of manufacturers Matt so we've talked about this before but typically physical security or locks are the first line of defense often times they're the only security layer we talked in detail about us standards underwriter laboratories and bhma in the past and and specific lock manufacturers adherence to those standards and reliance and ultimately you as the consumer how do you know if those locks are secure yeah the real problem we're going to they're going to switch the power so we're going to break for like one second here the real problem is that and I'm on one of the underwriters laboratories testing boards for locks and safes the real problem is all of you in an organization that by locks based on standards and they don't test for the kinds or most the kinds of bypass at acts that we use to open these locks mainly covertly so the standards can be essentially meaningless we've petitioned the builders hardware manufacturers association to change the high-security standard to reflect current attack technologies okay go ahead go you guys go ahead and cut your power or switch it over yeah now we're stretched okay we
just crashed Hoover Dam the lights are dimming in Las Vegas okay this is perfect no this is the blue screen of death on the projector okay so so the
real question is what is secure mean and the supposed to projector will catch up with us to find the image so manufacturers of locks have really unique responsibilities one they obviously have to understand mechanical engineering and electronic engineering but more importantly they have to understand security engineering because if the lock isn't secure we don't care how well it works it doesn't do what it's supposed to do there are implied representations by every lock manufacturer and that is that we are experts when you buy a lot from a company like Kaaba assa abloy
ingersoll-rand which are the major lock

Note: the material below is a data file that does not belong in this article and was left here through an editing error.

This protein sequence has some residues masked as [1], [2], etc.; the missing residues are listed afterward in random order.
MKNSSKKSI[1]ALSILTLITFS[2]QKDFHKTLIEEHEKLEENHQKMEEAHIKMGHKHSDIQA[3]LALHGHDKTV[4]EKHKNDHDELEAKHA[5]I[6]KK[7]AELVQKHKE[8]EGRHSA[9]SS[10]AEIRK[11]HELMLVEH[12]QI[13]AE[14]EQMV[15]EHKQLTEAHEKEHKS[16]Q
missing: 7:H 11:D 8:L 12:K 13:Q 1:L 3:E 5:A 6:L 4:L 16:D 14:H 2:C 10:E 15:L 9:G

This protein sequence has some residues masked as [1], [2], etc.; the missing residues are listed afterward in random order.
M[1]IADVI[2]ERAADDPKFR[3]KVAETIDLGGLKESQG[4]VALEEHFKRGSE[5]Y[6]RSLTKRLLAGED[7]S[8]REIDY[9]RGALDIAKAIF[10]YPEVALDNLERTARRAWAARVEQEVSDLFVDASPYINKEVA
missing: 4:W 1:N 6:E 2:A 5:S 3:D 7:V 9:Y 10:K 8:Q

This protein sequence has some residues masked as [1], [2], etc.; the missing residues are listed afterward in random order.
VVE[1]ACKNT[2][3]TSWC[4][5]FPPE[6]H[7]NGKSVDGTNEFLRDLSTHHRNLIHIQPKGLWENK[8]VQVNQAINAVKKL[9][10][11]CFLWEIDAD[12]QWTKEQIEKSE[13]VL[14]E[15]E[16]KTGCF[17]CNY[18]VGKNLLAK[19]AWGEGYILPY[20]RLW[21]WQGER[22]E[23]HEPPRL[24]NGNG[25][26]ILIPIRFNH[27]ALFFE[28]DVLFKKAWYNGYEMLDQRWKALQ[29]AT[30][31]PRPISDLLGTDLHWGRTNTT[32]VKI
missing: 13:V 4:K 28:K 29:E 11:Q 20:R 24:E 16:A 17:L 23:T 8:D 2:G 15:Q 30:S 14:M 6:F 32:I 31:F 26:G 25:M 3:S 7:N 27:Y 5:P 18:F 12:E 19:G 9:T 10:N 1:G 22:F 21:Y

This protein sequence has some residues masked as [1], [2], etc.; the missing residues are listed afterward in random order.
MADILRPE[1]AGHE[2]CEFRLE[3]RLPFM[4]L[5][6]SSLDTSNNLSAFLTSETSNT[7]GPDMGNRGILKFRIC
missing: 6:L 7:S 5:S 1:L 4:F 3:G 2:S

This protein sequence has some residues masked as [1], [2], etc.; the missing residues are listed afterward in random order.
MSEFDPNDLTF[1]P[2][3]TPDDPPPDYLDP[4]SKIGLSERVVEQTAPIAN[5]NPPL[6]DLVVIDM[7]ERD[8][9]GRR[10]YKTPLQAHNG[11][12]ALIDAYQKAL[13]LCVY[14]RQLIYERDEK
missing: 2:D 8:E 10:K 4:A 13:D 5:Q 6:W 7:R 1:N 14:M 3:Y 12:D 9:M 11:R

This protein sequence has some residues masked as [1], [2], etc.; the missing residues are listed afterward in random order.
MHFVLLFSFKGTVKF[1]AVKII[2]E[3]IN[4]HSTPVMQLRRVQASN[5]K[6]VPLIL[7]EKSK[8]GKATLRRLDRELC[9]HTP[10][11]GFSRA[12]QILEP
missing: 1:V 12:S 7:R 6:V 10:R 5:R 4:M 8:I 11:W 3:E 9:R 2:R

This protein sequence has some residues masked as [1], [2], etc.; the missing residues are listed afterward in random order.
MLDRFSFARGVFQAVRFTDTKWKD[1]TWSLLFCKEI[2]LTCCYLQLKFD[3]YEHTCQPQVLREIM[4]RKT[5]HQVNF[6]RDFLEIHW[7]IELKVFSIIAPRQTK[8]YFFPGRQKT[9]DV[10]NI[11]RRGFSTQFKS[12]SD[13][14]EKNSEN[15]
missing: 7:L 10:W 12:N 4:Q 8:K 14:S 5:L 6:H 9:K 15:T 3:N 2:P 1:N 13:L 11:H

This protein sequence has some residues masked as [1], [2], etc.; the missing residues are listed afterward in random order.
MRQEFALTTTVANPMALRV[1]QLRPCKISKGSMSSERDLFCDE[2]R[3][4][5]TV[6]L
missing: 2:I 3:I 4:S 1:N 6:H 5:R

companies of the world you expect that they know what they're talking about and they know how to design locks often this isn't the case and the problem is that a lot of well all of the lock companies always claim we meet or exceed the standards the problem as we noted the standards may not protect you against some fairly non sophisticated methods of bypass so expertise is required mechanical engineering security engineering understanding minimal engineering standards when you design a lot and security engineering requirements means one that you test the products against curve methods of bypass and that you understand and know what those current methods of bypass are we employ a variety of techniques and our work to test locks for our clients and it's everything from shock vibration wires air magnets hair dryer which we open one lock with believe it or not notice no it's for real because the engineers never ever ever could believe that we could do this well in a very specific lock overseas because of the kind of elements they used as a locking device we were able to heat it up change its physical properties and open the lock so yeah they weren't really pleased with it when we found it opening a lock with a hair dryer dryer is not really cool from their standpoint it it was from ours so the bottom line is they need to understand bypassed techniques and that's why we get hired by a lot of different groups to figure out if there is a vulnerability because as a lawyer I can tell you and I tell my clients and have for a long long time if a lock is defectively designed from the security standpoint and somebody gets hurt Rob injured killed or information is compromised or damages done to property somebody's going to pay for it and what you all need to really keep in mind is all security is about liability other than in the government sector which doesn't have any liability generally because of sovereign immunity all security really comes down to liability if there's a breach in security somebody's going to pay for it so there's insecure products they're often as we're going to show you today often easily bypassed they use the standards as a measure but they're no measure products look great but they're not secure and the bottom line is they're placing your facilities at risk so we're going to talk about these locks briefly we prepare a number of videos there was an article that was published this morning by Forbes by Andy Greenberg their security correspondent that y'all might want to read and there's a number of videos that they uploaded to YouTube so we're going to go through how these locks are supposed to work and how they don't the first rule that we teach design engineers is the key never unlocks the